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CPS guard, CHA officer and sheriff’s deputy Grant Ulysses Scott dies at 72

From the time he was a kid with a paper route, Grant Ulysses Scott worked hard.

“He always had more than one job,” said his daughter, Kimberly Scott-Eskridge.

He worked as a Chicago Housing Authority police officer, as a Cook County sheriff’s deputy, and as a security guard at McCormick Place. He also drove for Purolator armored cars. When he died last Thursday, Mr. Scott, 72, was working as a security guard for the Chicago Public Schools. Students appreciated his encouragement, “giving them the big thumbs up, every day,” his daughter said.

Grant Scott grew up on the West Side. In addition to the paper route of his youth, he worked as a stockboy at a neighborhood grocery store.

He was named after his father, Ulysses Grant Scott. When he joined the Marines, Mr. Scott switched his first name of Ulysses with his easier-to-pronounce middle name, Grant. For a time, he served near the USS Arizona memorial at Pearl Harbor on the island of Oahu, Hawaii. To the end of his life, “He carried himself like a Marine. He loved the Marines,” his daughter said.

Grant Scott worked many jobs in his lifetime, including a post as a CHA police officer. | Family photo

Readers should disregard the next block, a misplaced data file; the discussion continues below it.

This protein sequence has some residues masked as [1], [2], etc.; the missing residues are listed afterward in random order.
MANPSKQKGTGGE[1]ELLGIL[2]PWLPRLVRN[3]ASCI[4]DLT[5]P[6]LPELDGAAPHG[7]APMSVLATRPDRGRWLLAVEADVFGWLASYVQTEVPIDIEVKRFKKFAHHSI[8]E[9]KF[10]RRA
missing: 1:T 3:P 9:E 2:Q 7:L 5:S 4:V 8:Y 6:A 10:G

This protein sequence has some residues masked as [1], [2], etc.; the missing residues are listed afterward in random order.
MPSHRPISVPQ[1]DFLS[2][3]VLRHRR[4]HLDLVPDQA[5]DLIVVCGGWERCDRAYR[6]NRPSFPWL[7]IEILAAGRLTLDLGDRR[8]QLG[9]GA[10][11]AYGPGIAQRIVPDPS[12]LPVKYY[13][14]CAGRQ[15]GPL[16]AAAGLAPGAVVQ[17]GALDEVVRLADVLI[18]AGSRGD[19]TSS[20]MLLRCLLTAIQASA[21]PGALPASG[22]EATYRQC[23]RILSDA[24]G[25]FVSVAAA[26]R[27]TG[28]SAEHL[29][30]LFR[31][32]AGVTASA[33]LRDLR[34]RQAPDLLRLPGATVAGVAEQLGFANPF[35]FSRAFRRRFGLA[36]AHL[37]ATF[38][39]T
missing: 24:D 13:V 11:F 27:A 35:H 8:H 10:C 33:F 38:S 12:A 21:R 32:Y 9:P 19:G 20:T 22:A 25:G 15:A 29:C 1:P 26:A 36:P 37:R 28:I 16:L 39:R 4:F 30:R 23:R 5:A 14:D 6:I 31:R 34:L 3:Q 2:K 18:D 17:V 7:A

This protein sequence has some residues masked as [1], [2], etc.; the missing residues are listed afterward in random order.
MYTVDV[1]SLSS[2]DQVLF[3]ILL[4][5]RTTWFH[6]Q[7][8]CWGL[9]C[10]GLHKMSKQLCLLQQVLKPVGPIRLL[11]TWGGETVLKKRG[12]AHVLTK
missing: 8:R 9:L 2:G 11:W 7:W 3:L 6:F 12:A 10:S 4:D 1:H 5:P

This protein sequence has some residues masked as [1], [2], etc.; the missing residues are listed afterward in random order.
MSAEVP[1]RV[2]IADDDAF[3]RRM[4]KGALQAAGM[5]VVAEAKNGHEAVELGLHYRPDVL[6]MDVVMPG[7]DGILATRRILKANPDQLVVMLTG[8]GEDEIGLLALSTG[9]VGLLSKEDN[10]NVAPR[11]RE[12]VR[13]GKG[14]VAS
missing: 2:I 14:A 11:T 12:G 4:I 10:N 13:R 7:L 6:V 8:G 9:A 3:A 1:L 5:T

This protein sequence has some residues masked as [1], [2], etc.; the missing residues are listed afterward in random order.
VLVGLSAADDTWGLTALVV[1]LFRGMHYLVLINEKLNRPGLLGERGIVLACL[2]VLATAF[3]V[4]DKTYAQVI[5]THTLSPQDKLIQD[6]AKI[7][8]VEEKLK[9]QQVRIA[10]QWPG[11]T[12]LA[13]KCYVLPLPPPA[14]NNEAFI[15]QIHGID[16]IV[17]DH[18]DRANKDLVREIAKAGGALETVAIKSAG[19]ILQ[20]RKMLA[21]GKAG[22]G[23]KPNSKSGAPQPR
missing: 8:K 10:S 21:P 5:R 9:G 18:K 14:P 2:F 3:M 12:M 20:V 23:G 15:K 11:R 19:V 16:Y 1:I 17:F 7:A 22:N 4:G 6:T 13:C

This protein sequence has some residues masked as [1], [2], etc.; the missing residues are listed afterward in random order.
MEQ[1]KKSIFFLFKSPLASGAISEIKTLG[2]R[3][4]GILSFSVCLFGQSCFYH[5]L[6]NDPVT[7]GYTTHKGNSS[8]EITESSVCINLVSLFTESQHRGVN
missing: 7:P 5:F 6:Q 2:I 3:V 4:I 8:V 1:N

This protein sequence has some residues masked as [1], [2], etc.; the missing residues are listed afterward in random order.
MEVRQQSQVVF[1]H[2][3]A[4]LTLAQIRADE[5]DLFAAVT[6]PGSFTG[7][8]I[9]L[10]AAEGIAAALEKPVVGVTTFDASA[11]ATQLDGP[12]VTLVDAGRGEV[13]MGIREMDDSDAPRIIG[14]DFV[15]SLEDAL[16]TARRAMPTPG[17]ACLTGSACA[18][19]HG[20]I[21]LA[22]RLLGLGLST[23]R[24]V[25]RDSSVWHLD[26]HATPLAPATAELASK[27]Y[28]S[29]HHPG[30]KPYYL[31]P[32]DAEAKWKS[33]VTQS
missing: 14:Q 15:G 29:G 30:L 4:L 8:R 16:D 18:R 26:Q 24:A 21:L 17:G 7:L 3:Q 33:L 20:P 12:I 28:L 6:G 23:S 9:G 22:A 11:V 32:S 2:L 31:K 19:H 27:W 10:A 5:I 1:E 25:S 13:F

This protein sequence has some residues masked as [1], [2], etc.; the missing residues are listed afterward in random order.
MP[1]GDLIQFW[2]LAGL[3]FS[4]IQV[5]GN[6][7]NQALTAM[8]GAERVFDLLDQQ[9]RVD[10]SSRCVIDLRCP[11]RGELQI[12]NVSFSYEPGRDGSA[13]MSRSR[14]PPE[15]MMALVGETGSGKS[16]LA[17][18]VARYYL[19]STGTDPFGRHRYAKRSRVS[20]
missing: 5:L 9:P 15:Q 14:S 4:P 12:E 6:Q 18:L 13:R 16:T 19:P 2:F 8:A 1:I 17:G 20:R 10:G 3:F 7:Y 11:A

Grant Scott worked many jobs in his lifetime, including a post as a CHA police officer. | Family photo

Mr. Scott had the kind of manners that made people say he was “raised right.” He always held open doors for women and he stood up from his chair when they arrived at the table.

A warm and supportive parent, he sent encouraging texts every day, said his son, Gaylane Scott. When Kimberly and Gaylane were children, he told them, “Be all that you can be; never settle for second,” his daughter said. “He just instilled that.”

And, she said, “He told you every time he got off the phone with you, ‘I love you.’ ’’

“He thought that both she and I could be anything in the world,” said his son. “He would tell me, ‘You’re going to be the next president of the United States.’ These are things I would hear as a young child.’ ’’

“You couldn’t talk to him without him talking about my sister or I,” Gaylane Scott said. “He was very proud.”

Grant Scott on duty as a young Marine near Pearl Harbor. | Family photo
Grant Scott on duty as a young Marine near Pearl Harbor. | Family photo

Grant Scott kept in shape with the sinuous Chicago dance known as steppin’. Another favorite hobby was connecting with friends and relatives on Facebook.

Mr. Scott loved peanut butter-and-jelly sandwiches. “He used to call them ‘Skid Row steak sandwiches,’ ” his son said. He also enjoyed fried chicken, Chinese food, spaghetti and meatballs, and Pepsi.

If Tiger Woods was playing golf on TV, Mr. Scott would sign off from phone callers by saying, “Can’t talk right now, honey, gotta go.”

In addition to his children, Mr. Scott also is survived by his sisters, Christine Haskell, Lula Williams, Barbara Scott Bolton, Rosemary Reeves, Irma Jean Yanney, Denise Goring, and Darlene Scott Odeh; a brother, Jesse Scott; five grandchildren; many nieces, nephews, grand-nieces and grand-nephews; and his friend, Cora Kirby.

Visitation is 6 p.m. to 9 p.m. Wednesday at Leak and Sons Funeral Chapels, 7838 S. Cottage Grove. A wake is scheduled from 6 p.m. Thursday until a 7 p.m. funeral service at Leak and Sons. At the repast, his favorite treat of Hostess chocolate cupcakes will be served.